Emily “Emmy” Murillo was about 4 years old when she started having trouble regulating her moods. She was diagnosed with ADHD and various drugs were tried, but they made her worse. Emmy spent years in therapy and trying to find the right medications.
When she was 9, Emmy had her first manic episode.
“She was in the bathtub and she was screaming that the walls were closing in on her and someone was telling her that she should die,” recalled her mother. Erin Popolo, who brought her to the hospital. She returned home after she was stabilized and her medications were adjusted.
“She had a lot of trouble sleeping,” said Erin. “It was a lot of trial and error with medications to find the right types and dosage.”
From 9 to 17 years old, Emmy was hospitalized seven times and was placed in a residential program for 9 months.
“She just felt everything to the extreme – there was no in between,” said Erin. “She needed to learn a lot about coping skills.”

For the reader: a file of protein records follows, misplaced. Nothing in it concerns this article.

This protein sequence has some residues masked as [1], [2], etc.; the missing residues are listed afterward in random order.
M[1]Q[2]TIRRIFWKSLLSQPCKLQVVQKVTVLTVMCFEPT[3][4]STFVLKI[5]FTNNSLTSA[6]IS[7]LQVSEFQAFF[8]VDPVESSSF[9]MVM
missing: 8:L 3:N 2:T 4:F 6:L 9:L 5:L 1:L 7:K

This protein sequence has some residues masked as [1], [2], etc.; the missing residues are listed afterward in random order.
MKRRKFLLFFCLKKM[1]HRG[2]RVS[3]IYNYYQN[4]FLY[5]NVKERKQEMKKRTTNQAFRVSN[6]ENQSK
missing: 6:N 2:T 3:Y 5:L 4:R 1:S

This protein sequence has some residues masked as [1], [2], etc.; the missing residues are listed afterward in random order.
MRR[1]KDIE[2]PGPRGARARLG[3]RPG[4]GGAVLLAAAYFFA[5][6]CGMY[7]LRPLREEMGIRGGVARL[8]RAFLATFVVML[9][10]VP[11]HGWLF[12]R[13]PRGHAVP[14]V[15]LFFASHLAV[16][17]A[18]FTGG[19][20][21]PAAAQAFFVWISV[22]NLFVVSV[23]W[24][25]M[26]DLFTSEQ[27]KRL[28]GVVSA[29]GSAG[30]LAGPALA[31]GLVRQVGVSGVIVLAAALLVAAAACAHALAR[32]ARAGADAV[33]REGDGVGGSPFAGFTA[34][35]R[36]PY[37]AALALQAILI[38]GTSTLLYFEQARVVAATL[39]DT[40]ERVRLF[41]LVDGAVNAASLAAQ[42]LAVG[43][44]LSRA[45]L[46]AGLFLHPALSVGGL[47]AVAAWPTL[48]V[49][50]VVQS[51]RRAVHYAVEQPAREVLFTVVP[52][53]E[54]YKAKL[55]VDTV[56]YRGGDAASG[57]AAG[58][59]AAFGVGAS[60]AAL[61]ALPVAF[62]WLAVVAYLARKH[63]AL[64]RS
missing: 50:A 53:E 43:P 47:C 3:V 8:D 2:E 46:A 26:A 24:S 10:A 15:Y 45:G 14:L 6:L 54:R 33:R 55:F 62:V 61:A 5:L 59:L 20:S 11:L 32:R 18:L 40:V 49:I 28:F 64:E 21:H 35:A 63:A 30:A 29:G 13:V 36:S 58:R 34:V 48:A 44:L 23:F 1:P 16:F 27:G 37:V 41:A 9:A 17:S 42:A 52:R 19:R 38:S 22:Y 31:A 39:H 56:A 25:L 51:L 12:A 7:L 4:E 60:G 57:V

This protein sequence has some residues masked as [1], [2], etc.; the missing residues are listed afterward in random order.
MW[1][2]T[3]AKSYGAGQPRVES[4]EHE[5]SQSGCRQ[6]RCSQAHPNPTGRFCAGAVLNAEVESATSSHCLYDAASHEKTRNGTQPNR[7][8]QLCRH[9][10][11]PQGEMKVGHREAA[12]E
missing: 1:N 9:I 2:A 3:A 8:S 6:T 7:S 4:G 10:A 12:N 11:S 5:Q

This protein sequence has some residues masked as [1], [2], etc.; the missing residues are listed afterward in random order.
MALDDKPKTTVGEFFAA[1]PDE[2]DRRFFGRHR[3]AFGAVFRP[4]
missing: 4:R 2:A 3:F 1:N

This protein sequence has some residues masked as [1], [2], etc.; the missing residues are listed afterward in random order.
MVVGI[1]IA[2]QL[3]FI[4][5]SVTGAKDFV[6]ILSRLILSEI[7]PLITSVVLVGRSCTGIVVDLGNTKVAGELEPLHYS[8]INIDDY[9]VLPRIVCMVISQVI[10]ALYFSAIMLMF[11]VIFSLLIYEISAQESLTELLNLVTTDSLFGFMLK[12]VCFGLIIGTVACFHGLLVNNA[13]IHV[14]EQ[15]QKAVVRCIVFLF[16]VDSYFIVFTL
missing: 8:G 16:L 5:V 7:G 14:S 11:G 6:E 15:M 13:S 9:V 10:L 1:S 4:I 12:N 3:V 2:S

Emmy also struggled with bullies in school.
“She was bullied a lot in school so she hated it,” said Erin. “She didn’t have many friends her age. She connected with adults and little kids, peopler who didn’t point out that she was different than her peers.”
Emmy’s first suicide attempt was in December 2019, when her parents made her return a puppy she had purchased online and brought home without permission.
“Having to return the dog devastated her,” recalled Erin.
Emmy was placed at Carrier Clinic for 10 days and then transferred to an intensive out-patient program, which Erin said really helped her. However, the bullying at school was worse.
“She came home and said ‘I don’t know how to deal with this. I think I need to go back to the hospital to deal with this,” said Erin. “I was super proud of her for advocating for herself and for what she needed for her safety.”
Emmy checked into the hospital and then Covid-19 caused shutdowns throughout the state.
“The one thing Emmy could count on was that I was going to show up, but visitors weren’t allowed,” said Erin.